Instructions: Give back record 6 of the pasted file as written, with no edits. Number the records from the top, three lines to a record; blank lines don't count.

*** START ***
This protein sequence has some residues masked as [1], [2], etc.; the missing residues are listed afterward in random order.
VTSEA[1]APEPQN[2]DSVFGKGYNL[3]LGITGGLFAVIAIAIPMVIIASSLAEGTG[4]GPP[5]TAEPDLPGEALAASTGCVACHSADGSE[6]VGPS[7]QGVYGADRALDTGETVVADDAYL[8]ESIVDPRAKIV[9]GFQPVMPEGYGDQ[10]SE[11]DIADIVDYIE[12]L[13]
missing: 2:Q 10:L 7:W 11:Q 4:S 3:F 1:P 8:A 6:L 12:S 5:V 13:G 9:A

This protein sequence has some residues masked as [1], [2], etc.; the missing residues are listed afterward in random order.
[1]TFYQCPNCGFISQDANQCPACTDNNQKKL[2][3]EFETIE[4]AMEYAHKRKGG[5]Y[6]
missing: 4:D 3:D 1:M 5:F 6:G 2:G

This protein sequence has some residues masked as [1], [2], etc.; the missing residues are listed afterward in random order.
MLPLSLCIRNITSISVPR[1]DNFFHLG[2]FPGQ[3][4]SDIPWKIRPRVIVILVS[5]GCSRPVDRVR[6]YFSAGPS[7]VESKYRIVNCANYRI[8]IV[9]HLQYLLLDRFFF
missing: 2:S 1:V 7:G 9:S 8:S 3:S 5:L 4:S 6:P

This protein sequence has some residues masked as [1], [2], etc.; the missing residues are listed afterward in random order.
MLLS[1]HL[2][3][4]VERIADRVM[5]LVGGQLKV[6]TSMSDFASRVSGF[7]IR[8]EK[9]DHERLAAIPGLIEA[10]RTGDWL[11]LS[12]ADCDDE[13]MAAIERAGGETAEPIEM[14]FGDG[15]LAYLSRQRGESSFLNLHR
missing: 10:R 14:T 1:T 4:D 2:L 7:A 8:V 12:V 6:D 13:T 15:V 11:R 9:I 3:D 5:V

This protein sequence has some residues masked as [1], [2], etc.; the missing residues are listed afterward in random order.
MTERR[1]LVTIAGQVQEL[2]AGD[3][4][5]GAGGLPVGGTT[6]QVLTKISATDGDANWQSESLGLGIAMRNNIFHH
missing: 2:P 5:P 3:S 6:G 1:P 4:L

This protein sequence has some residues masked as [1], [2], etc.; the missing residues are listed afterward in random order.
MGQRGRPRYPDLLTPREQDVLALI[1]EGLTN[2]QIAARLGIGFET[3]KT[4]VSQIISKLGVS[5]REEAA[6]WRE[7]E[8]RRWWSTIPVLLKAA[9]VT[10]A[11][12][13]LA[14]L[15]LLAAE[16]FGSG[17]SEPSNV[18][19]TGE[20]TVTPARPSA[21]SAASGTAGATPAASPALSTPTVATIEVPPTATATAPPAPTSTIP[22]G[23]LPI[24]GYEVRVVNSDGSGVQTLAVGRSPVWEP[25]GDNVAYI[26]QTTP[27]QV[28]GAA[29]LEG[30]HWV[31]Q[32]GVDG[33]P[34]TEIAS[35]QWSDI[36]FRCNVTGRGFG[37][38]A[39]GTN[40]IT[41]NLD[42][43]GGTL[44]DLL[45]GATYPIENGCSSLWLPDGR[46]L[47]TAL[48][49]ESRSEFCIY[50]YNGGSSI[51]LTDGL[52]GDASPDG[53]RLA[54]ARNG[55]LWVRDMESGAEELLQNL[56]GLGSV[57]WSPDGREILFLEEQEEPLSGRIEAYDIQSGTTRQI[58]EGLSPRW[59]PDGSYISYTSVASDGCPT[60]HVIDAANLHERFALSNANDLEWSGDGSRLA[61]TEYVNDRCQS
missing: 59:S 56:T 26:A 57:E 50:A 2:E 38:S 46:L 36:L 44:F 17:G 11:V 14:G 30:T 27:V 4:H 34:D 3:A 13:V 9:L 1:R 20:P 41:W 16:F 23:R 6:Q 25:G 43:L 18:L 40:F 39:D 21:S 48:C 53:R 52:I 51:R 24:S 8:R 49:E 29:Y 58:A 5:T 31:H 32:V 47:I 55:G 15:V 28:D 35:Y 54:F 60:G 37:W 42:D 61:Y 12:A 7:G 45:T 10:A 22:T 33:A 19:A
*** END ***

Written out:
This protein sequence has some residues masked as [1], [2], etc.; the missing residues are listed afterward in random order.
MGQRGRPRYPDLLTPREQDVLALI[1]EGLTN[2]QIAARLGIGFET[3]KT[4]VSQIISKLGVS[5]REEAA[6]WRE[7]E[8]RRWWSTIPVLLKAA[9]VT[10]A[11][12][13]LA[14]L[15]LLAAE[16]FGSG[17]SEPSNV[18][19]TGE[20]TVTPARPSA[21]SAASGTAGATPAASPALSTPTVATIEVPPTATATAPPAPTSTIP[22]G[23]LPI[24]GYEVRVVNSDGSGVQTLAVGRSPVWEP[25]GDNVAYI[26]QTTP[27]QV[28]GAA[29]LEG[30]HWV[31]Q[32]GVDG[33]P[34]TEIAS[35]QWSDI[36]FRCNVTGRGFG[37][38]A[39]GTN[40]IT[41]NLD[42][43]GGTL[44]DLL[45]GATYPIENGCSSLWLPDGR[46]L[47]TAL[48][49]ESRSEFCIY[50]YNGGSSI[51]LTDGL[52]GDASPDG[53]RLA[54]ARNG[55]LWVRDMESGAEELLQNL[56]GLGSV[57]WSPDGREILFLEEQEEPLSGRIEAYDIQSGTTRQI[58]EGLSPRW[59]PDGSYISYTSVASDGCPT[60]HVIDAANLHERFALSNANDLEWSGDGSRLA[61]TEYVNDRCQS
missing: 59:S 56:T 26:A 57:E 50:A 2:E 38:S 46:L 36:L 44:F 17:G 11:V 14:G 30:T 27:V 4:H 34:D 3:A 13:V 9:L 1:R 20:P 41:W 16:F 23:R 6:Q 25:G 43:L 18:L 40:F 39:D 21:S 48:C 53:R 52:I 51:R 24:S 8:R 49:E 29:Y 58:A 5:T 31:H 32:V 47:I 55:G 15:V 28:D 35:Y 54:F 60:G 37:W 42:D 61:Y 12:A 7:G 45:T 10:A 22:T 33:A 19:A